“One of the things that has come forward is GLAAD’s brand name has been heavily tied to the media awards and people feel that GLAAD is owned by the broadcasters,” Perper said. “The word transparency gets thrown around a lot and unfortunately I found in trying to manage Jarrett that he was far from transparent. So I was actually there for five months with him, and that was long enough for me to see that he was going to make decisions against the board, without consulting the board, the co-chairs and against their will.”
Perper also believes a narrower focus would help GLAAD recover.
“I think that they’ve expanded their programmatic work too much and therefore don’t have a solid impact in any one area, so I think they need to retract a little bit in this difficult economy, decide where they want to make an impact, and truly come out with thoughtful statements, rather than the flip-flopping I’ve seen them do with Adam Lambert, with the AT&T situation. … So they just need a consistent message and vision that they can put forth, that people can understand, and then they need to act on it as hard as they can.”
She continued, “I’ve had a lot of discussions with people who happen to be aware of a lot of the situation that’s going on with GLAAD and a lot of the controversy,” she continued, “and they all feel very strongly about the GLAAD brand name and that it still has tremendous value in the marketplace. So when I talk about the dissolution of it, I do it with a really heavy heart, not ‘how do you ever rebuild a brand name like that,’ but thinking ‘how do you get rid of a president and half of the board members who have helped enable him to bring such tarnish to the name?’”
Barrios, however, sees the organization heading in the right direction.
“We’ve enjoyed some of our highest profile victories ever in the last 18 months,” said Barrios. “So where we’re going is down that path … we’ve had some major victories with the ‘Today’ show, the marriage contest last year. A number of victories with our ‘no two sides’ campaign last year … Mostly that work is happening behind the scenes.”
When members of the media continued to pursue answers to the questions left unanswered at the onset of last weekend, GLAAD tried to shift attention to the Tracy Morgan scandal on Friday. GLAAD backed off from a promise to have Barrios chat on the phone with the Blade in regard to the new confusion brought about by the Friday morning Bilerico report and the Thursday morning Feast of Fun interview.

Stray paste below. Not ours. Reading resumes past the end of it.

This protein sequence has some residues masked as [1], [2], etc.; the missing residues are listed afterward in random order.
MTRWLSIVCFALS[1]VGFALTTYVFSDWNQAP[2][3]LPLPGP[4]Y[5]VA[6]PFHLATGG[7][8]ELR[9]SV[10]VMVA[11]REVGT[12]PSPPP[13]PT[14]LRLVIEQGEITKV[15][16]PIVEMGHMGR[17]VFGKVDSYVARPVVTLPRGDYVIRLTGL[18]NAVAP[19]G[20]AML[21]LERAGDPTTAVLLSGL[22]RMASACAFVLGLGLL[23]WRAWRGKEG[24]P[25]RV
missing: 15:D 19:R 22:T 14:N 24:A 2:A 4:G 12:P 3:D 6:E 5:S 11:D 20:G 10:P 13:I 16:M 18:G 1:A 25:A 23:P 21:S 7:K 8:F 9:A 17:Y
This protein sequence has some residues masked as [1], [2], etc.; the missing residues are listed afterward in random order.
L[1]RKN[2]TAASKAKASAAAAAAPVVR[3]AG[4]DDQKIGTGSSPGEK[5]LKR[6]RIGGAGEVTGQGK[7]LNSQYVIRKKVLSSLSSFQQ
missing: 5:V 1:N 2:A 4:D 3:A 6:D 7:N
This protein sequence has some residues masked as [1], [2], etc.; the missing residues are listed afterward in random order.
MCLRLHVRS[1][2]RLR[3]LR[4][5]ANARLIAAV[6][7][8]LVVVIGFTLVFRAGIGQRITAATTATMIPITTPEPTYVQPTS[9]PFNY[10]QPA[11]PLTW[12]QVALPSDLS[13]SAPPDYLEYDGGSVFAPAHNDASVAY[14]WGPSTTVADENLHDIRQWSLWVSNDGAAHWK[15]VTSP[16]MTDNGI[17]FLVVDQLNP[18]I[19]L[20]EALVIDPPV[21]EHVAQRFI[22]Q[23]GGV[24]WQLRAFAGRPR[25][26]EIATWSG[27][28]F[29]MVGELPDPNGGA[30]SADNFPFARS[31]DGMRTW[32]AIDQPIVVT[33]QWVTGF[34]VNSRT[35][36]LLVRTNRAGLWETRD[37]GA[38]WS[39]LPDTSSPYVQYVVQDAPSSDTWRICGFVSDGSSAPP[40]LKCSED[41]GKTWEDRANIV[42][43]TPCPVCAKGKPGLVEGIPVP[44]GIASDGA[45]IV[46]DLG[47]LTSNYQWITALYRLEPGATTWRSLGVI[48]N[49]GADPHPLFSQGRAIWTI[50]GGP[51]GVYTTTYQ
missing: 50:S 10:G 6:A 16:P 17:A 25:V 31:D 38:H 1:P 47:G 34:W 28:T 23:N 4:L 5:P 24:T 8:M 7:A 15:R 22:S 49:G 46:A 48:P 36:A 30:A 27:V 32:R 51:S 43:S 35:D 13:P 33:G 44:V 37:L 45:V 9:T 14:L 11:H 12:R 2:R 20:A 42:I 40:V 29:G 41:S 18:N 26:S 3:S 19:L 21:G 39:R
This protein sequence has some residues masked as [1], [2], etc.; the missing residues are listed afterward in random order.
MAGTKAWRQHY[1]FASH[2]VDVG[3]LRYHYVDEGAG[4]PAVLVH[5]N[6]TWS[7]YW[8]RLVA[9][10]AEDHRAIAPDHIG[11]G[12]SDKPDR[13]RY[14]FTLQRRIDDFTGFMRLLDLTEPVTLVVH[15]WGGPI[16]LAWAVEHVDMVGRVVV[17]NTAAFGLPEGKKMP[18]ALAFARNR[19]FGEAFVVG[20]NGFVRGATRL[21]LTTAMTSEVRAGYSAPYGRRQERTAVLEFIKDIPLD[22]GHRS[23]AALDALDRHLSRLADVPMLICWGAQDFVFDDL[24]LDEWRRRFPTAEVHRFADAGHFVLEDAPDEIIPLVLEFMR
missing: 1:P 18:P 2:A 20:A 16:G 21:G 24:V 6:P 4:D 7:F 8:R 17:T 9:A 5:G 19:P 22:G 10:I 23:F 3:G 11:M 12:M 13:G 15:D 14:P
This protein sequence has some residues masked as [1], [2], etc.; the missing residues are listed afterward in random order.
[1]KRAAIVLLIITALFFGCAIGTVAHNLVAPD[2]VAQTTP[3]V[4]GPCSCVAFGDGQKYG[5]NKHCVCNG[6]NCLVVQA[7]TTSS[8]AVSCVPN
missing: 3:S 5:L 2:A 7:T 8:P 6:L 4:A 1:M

What’s still unclear is how the suggested language ended up in an official letter on GLAAD letterhead. GLAAD would not comment on whom from AT&T delivered the suggested language, noting only that “AT&T is the source.” However, with a former AT&T lobbyist on the board of directors, who now consults for telecom companies including AT&T, some wonder if Troupe Coronado was the conduit for this “suggested language” that turned GLAAD into an anti-net-neutrality advocate for the telecom industry.
Also unanswered is how unauthorized language was allowed to be submitted by an assistant to a government agency. If this specific language was not approved, why was there no protocol in place to prevent a scenario where an employee of the organization can sign the president’s name to an official document and send it as an agent of the entire group?
There are also nagging questions about Troupe Coronado’s influence and role in the controversy. In January 2006, the Washington Post’s Jeffrey H. Birnbaum and Thomas B. Edsall investigated Coronado for allegedly exceeding the gift-giving limits on lobbyists when schmoozing lawmakers. He was still with BellSouth at the time. BellSouth is now part of AT&T. In addition, OpenSecrets.org lists him as a “revolving door personnel,” someone who has bounced from industry lobbying jobs, to government jobs and back again.
Coronado’s connections to the telecom industry and GLAAD’s subsequent misfires in the field of telecom regulation and corporate dealings is troubling for many activists, even if those connections are tenuous and possibly only coincidental.